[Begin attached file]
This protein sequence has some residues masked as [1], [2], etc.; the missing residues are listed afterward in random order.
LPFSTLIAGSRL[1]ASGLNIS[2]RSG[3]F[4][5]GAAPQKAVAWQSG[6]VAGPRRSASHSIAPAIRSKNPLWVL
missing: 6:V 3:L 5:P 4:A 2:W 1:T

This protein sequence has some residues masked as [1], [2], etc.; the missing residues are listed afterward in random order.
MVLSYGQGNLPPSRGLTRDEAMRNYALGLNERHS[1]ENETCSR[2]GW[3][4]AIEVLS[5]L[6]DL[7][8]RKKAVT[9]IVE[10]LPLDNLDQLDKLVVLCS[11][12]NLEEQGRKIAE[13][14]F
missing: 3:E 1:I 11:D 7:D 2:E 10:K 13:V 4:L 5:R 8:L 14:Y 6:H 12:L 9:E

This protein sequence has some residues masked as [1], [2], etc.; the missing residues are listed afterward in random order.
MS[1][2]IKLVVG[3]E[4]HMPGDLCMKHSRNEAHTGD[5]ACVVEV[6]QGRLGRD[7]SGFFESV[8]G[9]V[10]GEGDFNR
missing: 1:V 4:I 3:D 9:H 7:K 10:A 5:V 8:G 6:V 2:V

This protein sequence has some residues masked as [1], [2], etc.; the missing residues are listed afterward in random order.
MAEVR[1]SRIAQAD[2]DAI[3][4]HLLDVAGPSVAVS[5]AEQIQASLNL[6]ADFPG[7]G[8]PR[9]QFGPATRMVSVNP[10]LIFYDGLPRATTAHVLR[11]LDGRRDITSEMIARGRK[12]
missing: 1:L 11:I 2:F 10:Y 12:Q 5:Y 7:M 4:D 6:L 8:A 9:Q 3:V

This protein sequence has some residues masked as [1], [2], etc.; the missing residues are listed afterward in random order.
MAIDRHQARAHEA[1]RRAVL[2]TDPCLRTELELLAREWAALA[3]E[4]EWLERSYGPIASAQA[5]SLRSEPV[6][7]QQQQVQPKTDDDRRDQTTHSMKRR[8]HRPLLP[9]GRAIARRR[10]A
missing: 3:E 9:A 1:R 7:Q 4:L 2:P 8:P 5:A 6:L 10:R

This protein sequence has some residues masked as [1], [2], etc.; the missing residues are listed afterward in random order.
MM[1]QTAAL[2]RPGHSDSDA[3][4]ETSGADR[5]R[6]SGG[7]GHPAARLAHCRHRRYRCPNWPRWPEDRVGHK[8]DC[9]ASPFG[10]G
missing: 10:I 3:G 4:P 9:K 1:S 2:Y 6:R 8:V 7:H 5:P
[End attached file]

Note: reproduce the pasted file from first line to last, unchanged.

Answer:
This protein sequence has some residues masked as [1], [2], etc.; the missing residues are listed afterward in random order.
LPFSTLIAGSRL[1]ASGLNIS[2]RSG[3]F[4][5]GAAPQKAVAWQSG[6]VAGPRRSASHSIAPAIRSKNPLWVL
missing: 6:V 3:L 5:P 4:A 2:W 1:T

This protein sequence has some residues masked as [1], [2], etc.; the missing residues are listed afterward in random order.
MVLSYGQGNLPPSRGLTRDEAMRNYALGLNERHS[1]ENETCSR[2]GW[3][4]AIEVLS[5]L[6]DL[7][8]RKKAVT[9]IVE[10]LPLDNLDQLDKLVVLCS[11][12]NLEEQGRKIAE[13][14]F
missing: 3:E 1:I 11:D 7:D 2:E 10:K 13:V 4:L 5:R 8:L 14:Y 6:H 12:L 9:E

This protein sequence has some residues masked as [1], [2], etc.; the missing residues are listed afterward in random order.
MS[1][2]IKLVVG[3]E[4]HMPGDLCMKHSRNEAHTGD[5]ACVVEV[6]QGRLGRD[7]SGFFESV[8]G[9]V[10]GEGDFNR
missing: 1:V 4:I 3:D 9:H 7:K 10:A 5:V 8:G 6:V 2:V

This protein sequence has some residues masked as [1], [2], etc.; the missing residues are listed afterward in random order.
MAEVR[1]SRIAQAD[2]DAI[3][4]HLLDVAGPSVAVS[5]AEQIQASLNL[6]ADFPG[7]G[8]PR[9]QFGPATRMVSVNP[10]LIFYDGLPRATTAHVLR[11]LDGRRDITSEMIARGRK[12]
missing: 1:L 11:I 2:F 10:Y 12:Q 5:Y 7:M 4:D 6:L 8:A 9:Q 3:V

This protein sequence has some residues masked as [1], [2], etc.; the missing residues are listed afterward in random order.
MAIDRHQARAHEA[1]RRAVL[2]TDPCLRTELELLAREWAALA[3]E[4]EWLERSYGPIASAQA[5]SLRSEPV[6][7]QQQQVQPKTDDDRRDQTTHSMKRR[8]HRPLLP[9]GRAIARRR[10]A
missing: 3:E 9:A 1:R 7:Q 4:L 2:P 8:P 5:A 6:L 10:R

This protein sequence has some residues masked as [1], [2], etc.; the missing residues are listed afterward in random order.
MM[1]QTAAL[2]RPGHSDSDA[3][4]ETSGADR[5]R[6]SGG[7]GHPAARLAHCRHRRYRCPNWPRWPEDRVGHK[8]DC[9]ASPFG[10]G
missing: 10:I 3:G 4:P 9:K 1:S 2:Y 6:R 8:V 7:H 5:P